“Finish your NM, Become a DD“, I’m often told when I complain about this. Yup, it’s true, I agree. Anyway I’m mentioning this not as a personal problem I myself have, but something that many non-DD maintainers feel, and that might be one of the reasons why some of them might decide in the end to jump into another distribution that doesn’t make them feel kinda bad people just for doing stuff. It might be surprising to here, but I don’t feel myself ready for becoming a DD yet. It might be kinda Impostor Syndrome, dunno, but I cannot keep myself from feeling it.
A finales de los 90, en los kioskos de al lado de todas las casas aparecieron unos cartones de esos con plástico, de los que cubren los escaparates de todas las tiendas de periódicos, que contenía un CD y un manual para aprender a programar videojuegos. Los usuarios finales no tendrían la necesidad de ser expertos programadores. De hecho, como bien decía el manual, está pensado para crear juegos “sin saber programar”. El sistema se llamaba DIV Games Studio.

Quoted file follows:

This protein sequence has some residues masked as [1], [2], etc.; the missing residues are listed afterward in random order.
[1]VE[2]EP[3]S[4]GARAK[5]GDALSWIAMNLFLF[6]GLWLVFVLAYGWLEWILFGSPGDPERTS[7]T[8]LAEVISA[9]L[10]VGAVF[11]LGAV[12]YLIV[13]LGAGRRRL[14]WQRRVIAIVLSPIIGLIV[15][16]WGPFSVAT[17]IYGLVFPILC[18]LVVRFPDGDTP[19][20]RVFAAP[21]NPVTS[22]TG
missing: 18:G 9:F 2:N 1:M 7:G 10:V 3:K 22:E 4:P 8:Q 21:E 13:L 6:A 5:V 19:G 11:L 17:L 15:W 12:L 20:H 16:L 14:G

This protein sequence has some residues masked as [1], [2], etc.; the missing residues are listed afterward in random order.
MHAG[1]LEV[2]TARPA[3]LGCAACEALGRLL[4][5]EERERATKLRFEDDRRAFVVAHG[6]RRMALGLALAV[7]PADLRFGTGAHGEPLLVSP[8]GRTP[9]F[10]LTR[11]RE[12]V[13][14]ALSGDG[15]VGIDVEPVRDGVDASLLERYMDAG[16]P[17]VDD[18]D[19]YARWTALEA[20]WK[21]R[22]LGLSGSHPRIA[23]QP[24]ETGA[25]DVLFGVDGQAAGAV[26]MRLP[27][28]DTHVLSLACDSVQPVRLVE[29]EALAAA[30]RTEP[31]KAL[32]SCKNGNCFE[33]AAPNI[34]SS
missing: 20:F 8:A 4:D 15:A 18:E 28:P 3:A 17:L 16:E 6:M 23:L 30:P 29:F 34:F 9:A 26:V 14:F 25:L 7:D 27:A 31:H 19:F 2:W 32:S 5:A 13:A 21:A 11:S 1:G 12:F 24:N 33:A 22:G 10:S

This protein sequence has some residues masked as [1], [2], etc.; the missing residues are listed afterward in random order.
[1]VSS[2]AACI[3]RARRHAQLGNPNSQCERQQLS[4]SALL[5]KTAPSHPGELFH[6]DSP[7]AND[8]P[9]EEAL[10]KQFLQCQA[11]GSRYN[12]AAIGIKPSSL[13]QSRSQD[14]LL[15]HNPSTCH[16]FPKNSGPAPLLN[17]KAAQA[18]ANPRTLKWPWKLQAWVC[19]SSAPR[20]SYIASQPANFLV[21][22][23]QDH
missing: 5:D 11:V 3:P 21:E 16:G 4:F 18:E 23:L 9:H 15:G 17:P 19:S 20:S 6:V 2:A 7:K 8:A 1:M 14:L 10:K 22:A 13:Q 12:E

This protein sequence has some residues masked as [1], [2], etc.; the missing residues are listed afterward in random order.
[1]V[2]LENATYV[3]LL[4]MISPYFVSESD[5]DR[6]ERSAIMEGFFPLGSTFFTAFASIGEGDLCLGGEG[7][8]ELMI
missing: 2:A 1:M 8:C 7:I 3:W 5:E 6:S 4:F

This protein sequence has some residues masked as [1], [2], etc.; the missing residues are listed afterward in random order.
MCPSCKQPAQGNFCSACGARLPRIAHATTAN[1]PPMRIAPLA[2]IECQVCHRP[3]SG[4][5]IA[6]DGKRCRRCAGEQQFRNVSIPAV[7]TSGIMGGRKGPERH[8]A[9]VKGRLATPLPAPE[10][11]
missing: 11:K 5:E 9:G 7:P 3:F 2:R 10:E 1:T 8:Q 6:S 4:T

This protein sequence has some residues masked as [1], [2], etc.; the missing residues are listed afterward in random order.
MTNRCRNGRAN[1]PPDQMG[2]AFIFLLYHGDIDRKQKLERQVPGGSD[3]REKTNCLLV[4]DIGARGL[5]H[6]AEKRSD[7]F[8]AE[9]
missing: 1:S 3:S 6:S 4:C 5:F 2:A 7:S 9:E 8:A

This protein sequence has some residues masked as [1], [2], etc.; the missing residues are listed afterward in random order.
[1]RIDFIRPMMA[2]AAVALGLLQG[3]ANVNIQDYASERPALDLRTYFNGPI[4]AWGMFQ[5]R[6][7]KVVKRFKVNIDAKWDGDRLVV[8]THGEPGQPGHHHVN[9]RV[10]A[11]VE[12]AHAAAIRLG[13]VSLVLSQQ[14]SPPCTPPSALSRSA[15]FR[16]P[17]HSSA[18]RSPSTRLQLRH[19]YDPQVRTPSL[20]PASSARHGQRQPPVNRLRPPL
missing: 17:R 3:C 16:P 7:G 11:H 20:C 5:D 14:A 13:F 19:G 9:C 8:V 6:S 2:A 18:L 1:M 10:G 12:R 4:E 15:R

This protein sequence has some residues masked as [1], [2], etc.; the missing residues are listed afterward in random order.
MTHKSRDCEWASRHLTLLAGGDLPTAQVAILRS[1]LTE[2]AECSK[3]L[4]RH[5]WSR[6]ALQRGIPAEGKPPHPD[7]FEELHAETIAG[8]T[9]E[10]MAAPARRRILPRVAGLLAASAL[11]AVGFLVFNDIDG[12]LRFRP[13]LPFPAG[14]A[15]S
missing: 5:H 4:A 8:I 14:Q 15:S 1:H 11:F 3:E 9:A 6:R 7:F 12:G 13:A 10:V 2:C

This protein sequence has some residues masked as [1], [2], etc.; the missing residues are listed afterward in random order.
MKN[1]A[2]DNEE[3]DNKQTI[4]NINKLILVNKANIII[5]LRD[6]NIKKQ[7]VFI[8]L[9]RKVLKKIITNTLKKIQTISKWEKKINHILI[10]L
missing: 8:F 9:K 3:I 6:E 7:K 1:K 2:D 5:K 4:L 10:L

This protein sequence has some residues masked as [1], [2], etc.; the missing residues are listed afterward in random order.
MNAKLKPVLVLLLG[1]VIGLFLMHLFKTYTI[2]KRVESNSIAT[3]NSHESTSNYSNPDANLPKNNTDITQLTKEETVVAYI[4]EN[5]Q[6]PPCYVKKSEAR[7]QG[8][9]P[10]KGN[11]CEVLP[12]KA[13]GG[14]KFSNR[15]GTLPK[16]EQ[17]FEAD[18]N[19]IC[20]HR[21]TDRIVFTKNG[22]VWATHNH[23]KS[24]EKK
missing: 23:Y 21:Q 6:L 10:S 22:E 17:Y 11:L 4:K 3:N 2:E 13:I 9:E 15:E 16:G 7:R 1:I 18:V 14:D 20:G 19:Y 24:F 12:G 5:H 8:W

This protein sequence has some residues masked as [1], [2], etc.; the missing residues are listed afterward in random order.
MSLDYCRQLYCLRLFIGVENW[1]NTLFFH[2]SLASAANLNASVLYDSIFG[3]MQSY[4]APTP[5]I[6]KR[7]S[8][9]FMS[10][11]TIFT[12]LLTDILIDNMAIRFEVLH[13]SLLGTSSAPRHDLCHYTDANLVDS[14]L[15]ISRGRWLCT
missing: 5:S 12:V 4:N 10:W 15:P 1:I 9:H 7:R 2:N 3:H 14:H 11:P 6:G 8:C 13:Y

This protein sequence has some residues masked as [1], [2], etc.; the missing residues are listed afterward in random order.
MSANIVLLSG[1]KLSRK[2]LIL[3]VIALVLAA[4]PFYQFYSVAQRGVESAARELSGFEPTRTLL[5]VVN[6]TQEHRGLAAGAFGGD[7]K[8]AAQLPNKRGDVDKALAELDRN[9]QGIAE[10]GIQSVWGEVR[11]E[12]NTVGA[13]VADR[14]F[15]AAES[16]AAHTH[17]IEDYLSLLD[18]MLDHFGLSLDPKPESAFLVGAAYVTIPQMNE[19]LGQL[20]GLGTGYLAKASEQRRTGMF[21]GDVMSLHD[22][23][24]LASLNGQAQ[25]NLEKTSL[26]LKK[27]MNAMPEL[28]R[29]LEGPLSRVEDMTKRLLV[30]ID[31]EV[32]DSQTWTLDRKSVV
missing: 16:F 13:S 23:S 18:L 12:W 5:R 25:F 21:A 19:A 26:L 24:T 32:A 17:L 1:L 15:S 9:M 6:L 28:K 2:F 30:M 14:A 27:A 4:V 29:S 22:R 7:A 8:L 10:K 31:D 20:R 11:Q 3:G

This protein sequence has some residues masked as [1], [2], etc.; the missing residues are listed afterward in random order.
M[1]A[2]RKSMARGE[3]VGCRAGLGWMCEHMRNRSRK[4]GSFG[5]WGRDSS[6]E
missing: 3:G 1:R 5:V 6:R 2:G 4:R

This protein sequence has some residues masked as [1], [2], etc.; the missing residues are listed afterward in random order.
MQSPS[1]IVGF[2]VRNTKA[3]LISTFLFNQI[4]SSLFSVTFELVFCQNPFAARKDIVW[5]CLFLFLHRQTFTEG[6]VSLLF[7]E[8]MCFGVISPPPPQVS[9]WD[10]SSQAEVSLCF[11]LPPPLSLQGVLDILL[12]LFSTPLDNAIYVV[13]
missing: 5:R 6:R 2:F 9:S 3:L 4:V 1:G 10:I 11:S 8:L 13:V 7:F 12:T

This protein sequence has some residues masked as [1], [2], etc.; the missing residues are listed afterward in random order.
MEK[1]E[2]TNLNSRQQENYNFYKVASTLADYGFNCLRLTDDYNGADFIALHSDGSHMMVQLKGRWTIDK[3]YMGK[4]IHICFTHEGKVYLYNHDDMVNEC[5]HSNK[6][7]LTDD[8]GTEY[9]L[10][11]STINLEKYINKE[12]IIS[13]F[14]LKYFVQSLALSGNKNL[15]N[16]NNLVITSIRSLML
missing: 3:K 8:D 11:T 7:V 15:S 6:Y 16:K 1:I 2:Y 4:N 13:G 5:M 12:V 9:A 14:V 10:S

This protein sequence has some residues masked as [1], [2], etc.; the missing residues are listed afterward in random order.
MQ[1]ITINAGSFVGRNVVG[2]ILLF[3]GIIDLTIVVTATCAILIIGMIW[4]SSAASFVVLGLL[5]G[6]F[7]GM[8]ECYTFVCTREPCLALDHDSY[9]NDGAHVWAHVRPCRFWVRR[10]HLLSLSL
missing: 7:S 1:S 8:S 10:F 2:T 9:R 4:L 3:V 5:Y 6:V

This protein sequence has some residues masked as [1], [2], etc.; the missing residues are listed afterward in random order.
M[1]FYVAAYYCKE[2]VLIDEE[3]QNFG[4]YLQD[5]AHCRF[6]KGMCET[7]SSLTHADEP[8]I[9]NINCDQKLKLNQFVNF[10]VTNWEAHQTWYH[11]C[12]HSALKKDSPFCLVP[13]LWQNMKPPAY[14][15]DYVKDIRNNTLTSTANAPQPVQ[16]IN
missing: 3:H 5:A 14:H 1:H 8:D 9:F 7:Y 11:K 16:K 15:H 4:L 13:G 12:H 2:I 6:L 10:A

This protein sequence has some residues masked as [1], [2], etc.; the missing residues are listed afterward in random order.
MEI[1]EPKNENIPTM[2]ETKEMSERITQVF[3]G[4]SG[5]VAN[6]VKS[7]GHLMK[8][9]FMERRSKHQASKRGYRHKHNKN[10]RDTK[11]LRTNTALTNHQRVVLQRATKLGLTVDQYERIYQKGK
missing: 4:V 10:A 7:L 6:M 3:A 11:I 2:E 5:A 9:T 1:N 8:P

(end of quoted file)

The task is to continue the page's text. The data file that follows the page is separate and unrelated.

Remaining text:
El nuevo lenguaje combinaba características de C y Pascal con un entorno completo que permitía la creación y edición de todos los aspectos de los proyectos: programación, edición gráfica y sonora y un largo etc, y se basaba en un compilador que transformaba los juegos a bytecode, y un intérprete que era capaz de ejecutarlos.
El proyecto Fénix surge de la idea de desarrollar un sistema multiplataforma de Software Libre para programar videojuegos, creando un compilador alternativo al lenguaje DIV. Con el paso del tiempo se han ido añadiendo nuevas características, de tal forma que el resultado es un nuevo proyecto más ambicioso, hasta cierto punto incompatible con el lenguaje DIV original. Fénix dispone de compilador e intérprete para múltiples plataformas y sistemas operativos ( Linux, Windows, Mac OS X, BSD, GP32, GP2X, etc ).
Fénix, que ha pasado ya por varias manos, se basa en la biblioteca SDL y se encuentra actualmente en la version 0.92, la cual ya posee mejoras importantes en cuanto a performance, estabilidad, prestaciones, etc. Como principales críticas, la falta de documentación actualizada, el carecer de una buena base multilingüe, la lentitud del intérprete y la ausencia de IDEs completos.
Ayer por fin terminé de empaquetar la versión 0.92 de Fénix (para Debian), y ya espera su turno en la cola NEW. Es el primer paso para empaquetar alguno de los numerosos juegos libres que hay por ahí programados en este curioso sistema. Muchas gracias a Pablo Navarro (“panreyes”) por su ayuda y consejos a la hora de crear el paquete.